Galvanisation (or galvanising as it is most commonly called in that industry) is the process of applying a protective zinc coating to steel or iron, to prevent rusting. The most common method is hot-dip galvanising, in which parts are submerged in a bath of molten zinc.
On immersion in the galvanising bath the steel surface is completely covered by the molten zinc, which reacts with the steel to form a series of zinc-iron alloy layers, producing a uniform coating. The thickness of these layers is determined principally by the mass of the steel being galvanised.
However, the protection provided by hot-dip galvanising is insufficient for products that will be constantly exposed to corrosive materials such as acids, including acid rain in outdoor uses. For these applications, more expensive stainless steel is preferred.
Galvanising protects the base metal in three ways:
- It forms a coating of zinc which, when intact, prevents corrosive substances from reaching the underlying steel or iron.
- The zinc serves as a sacrificial anode so that even if the coating is scratched, the exposed steel will still be protected by the remaining zinc.
- The zinc protects its base metal by corroding before iron. For better results, application of chromates over zinc is also seen as an industrial trend.
No other protective coating for steel or pipe provides the long life, durability and predictable performance of hot dip galvanising. An alloy of its steel base, a galvanised coating is unique in matching the design and handling characteristics of steel.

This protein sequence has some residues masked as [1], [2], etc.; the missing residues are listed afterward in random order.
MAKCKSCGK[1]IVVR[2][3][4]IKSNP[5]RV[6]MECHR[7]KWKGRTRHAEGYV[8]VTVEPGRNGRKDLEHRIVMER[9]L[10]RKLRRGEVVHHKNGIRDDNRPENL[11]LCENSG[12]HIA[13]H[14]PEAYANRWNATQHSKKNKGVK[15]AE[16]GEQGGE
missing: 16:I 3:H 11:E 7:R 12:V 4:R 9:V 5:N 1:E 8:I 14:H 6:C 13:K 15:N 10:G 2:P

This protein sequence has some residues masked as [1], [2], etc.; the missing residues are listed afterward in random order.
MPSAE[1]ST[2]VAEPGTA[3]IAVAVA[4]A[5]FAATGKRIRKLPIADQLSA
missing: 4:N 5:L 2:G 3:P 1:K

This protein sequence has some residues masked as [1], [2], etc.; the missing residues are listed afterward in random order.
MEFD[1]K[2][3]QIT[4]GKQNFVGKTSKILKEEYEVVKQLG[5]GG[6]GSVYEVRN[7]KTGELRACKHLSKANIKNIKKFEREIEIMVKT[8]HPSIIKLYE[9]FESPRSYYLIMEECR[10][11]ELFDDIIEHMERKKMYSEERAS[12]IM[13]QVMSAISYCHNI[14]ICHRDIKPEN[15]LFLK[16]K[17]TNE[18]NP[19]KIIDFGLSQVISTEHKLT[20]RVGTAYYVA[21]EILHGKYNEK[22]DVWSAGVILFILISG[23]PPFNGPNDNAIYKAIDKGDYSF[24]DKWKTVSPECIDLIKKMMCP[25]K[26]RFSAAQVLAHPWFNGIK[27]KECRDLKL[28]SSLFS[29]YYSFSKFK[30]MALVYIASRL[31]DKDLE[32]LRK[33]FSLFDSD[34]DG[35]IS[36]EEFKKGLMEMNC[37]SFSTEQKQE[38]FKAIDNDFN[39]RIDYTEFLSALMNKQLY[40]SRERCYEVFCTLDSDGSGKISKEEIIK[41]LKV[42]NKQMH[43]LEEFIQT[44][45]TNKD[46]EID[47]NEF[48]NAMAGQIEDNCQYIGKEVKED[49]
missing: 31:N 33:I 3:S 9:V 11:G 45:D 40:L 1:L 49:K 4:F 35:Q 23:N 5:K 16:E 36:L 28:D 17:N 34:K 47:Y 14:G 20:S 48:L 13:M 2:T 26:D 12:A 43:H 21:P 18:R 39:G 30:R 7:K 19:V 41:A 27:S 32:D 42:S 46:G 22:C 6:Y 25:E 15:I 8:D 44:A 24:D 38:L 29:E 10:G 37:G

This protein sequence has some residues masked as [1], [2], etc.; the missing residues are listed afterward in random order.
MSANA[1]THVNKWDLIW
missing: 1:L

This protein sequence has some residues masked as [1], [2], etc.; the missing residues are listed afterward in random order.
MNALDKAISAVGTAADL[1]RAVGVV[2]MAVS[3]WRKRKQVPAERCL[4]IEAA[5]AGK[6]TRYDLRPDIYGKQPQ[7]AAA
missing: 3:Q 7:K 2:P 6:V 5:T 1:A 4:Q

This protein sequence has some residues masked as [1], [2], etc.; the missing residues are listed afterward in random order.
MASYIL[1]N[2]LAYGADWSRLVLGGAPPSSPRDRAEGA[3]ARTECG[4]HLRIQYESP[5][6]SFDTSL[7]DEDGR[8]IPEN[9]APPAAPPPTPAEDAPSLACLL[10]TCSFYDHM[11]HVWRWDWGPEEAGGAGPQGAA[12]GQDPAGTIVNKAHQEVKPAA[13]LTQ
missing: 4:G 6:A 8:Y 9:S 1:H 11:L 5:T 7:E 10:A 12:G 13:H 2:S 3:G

Galvanising is a once only process, committed to the concept of the maintenance-free use of steel, ensuring long service life and virtually eliminating disruptive maintenance.
Metallic zinc is strongly resistant to the corrosive action of normal environments and hot dip galvanised coatings therefore provide long-term protection for steel. By contrast, most organic paint coatings used on steel need frequent renewal and when coatings are breached.
Although galvanising will inhibit attack of the underlying steel, rusting will be inevitable after some decades of exposure to weather, especially if exposed to acidic conditions. For example, corrugated iron sheet roofing will start to degrade within a few years despite the protective action of the zinc coating.
Construction Steel & Pipe
This is the most common use for galvanised steel, and hundreds of thousands of tons of steel products are galvanised annually worldwide. Typically, these include street furniture, building frameworks, balconies, verandas, staircases, ladders, walkways, and more.